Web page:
Audi’s second-gen RS 3 LMS TCR race car looks ready to battle for podiums
Audi announced the second generation of its RS 3 LMS race car today, signaling its continued interest in the wildly popular, lower-cost TCR global class.
“The Audi RS 3 LMS is a clear commitment to customer racing and stands for records in our program,” said Julius Seebach, Managing Director Audi Sport GmbH. “We want to continue the remarkable series of successes of the first generation with the new model.”
That will be no easy feat; the first RS 3 LMS TCR car has racked up a rather impressive resume since debuting in late 2016. Audi built 180 units of the gen-one TCR race car for customers all over the world. In four years of competition, it racked up 764 podium places across 1051 races worldwide, including 279 victories.
The TCR class is flourishing under a new(ish) business model in racing, where OEMS build the cars and then sell them to privateer teams to race, offering varying levels of factory support with regards to maintenance and technical expertise. Expect the same sort of arrangement to continue with this second-gen unit. “The development goals for our latest model focused on the customers,” said Chris Reinke, Head of Audi Sport customer racing. “Whether it’s about running times or setup options, safety or ergonomics: we want to offer the teams a car that is even more of a race car than before.”
The new car features a host of improvements. The body shell of the second-gen car is as wide as legally allowed (1.95 meters) but features body extensions that are better integrated into the shape of the vehicle, which Audi says will be a boon for aerodynamics. Keeping performance parts cool under harsh racing conditions is always a challenge. To that end, Audi optimized the front apron for better brake and engine cooling, the latter of which utilizes radiators from the current R8 supercar.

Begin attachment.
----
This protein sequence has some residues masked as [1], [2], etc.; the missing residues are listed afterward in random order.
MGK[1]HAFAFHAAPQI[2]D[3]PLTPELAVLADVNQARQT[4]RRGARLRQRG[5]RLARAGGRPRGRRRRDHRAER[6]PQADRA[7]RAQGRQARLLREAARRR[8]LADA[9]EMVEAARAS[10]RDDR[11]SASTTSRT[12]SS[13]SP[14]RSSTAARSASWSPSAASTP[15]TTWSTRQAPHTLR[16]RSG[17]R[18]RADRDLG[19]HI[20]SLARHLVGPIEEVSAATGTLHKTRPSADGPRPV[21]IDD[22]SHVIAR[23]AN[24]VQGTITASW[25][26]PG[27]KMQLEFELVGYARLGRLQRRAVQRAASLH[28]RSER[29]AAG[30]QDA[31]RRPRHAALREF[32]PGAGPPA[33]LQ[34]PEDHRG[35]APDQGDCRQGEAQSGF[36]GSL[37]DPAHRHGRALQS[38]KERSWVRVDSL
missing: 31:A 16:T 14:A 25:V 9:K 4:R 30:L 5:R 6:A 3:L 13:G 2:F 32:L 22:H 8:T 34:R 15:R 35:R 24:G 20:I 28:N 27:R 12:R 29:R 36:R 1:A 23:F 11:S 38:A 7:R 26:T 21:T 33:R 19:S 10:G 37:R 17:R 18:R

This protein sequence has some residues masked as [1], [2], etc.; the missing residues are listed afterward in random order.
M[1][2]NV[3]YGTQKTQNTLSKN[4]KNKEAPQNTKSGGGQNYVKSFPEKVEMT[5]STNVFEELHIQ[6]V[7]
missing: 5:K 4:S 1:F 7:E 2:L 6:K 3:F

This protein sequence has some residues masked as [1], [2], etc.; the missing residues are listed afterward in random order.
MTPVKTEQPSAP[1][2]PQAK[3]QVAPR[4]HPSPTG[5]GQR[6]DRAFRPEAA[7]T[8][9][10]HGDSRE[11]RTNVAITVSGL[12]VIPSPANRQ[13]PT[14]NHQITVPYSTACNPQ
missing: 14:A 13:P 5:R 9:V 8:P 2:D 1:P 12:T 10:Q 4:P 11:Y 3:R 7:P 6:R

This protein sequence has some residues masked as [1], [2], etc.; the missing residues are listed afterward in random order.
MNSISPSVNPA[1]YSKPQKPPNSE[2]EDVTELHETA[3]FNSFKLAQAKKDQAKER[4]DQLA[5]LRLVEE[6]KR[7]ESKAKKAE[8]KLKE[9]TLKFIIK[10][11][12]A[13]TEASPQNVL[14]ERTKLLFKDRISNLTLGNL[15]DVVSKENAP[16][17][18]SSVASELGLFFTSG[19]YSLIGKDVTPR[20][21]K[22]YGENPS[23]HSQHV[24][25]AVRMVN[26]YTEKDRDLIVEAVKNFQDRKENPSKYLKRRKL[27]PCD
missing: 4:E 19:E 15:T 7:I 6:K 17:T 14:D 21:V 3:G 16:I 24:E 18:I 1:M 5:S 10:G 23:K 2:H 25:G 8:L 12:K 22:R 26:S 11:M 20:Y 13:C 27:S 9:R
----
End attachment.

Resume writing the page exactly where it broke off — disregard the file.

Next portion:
Power comes from a lightly-modified version of the VW Group’s corporate workhorse, the 2.0-liter turbocharged EA888 engine. Race engines can get expensive quickly when they use bespoke pieces; part of what makes TCR so appealing is that a lot of the internals are not just derived from production models, they’re straight-up sourced from them. In this engine, the block, cylinder head, crank, valvetrain, intake manifold, fuel injection, and turbo are all straight from the road-going EA888. Only the valve cover breather (which needs an oil separator) and the exhaust differ from a road car. The engine is good for up to 340 horsepower, depending on specific series limitations.
That largely stock engine is mated to a Hewland six-speed pneumatically-actuated sequential automatic with a sintered twin-plate clutch. There’s a multi-plate limited-slip differential up front that Audi says is now easier to adjust for pre-load and stronger drive shafts on both driven wheels.
The new RS 3 LMS TCR features McPherson struts up front and a four-link system in the rear. To help with adjustability, the new car now has easily-interchangeable shims in the front control arms and track rods, allowing teams to adjust the front camber from two degrees to as high as seven degrees. There are nine different stabilizer settings on the front suspension, and six settings on the rear.
Under that shapely body lies an advanced safety cage constructed from more than 28 yards of steel tubing. There’s a six-point safety harness for the driver, as well as a roof hatch to extract the driver through in the event of a particularly nasty accident that requires that the spine be stabilized. The new car now comes standard with a polycarbonate rear window that’s lightweight and extremely impact-resistant.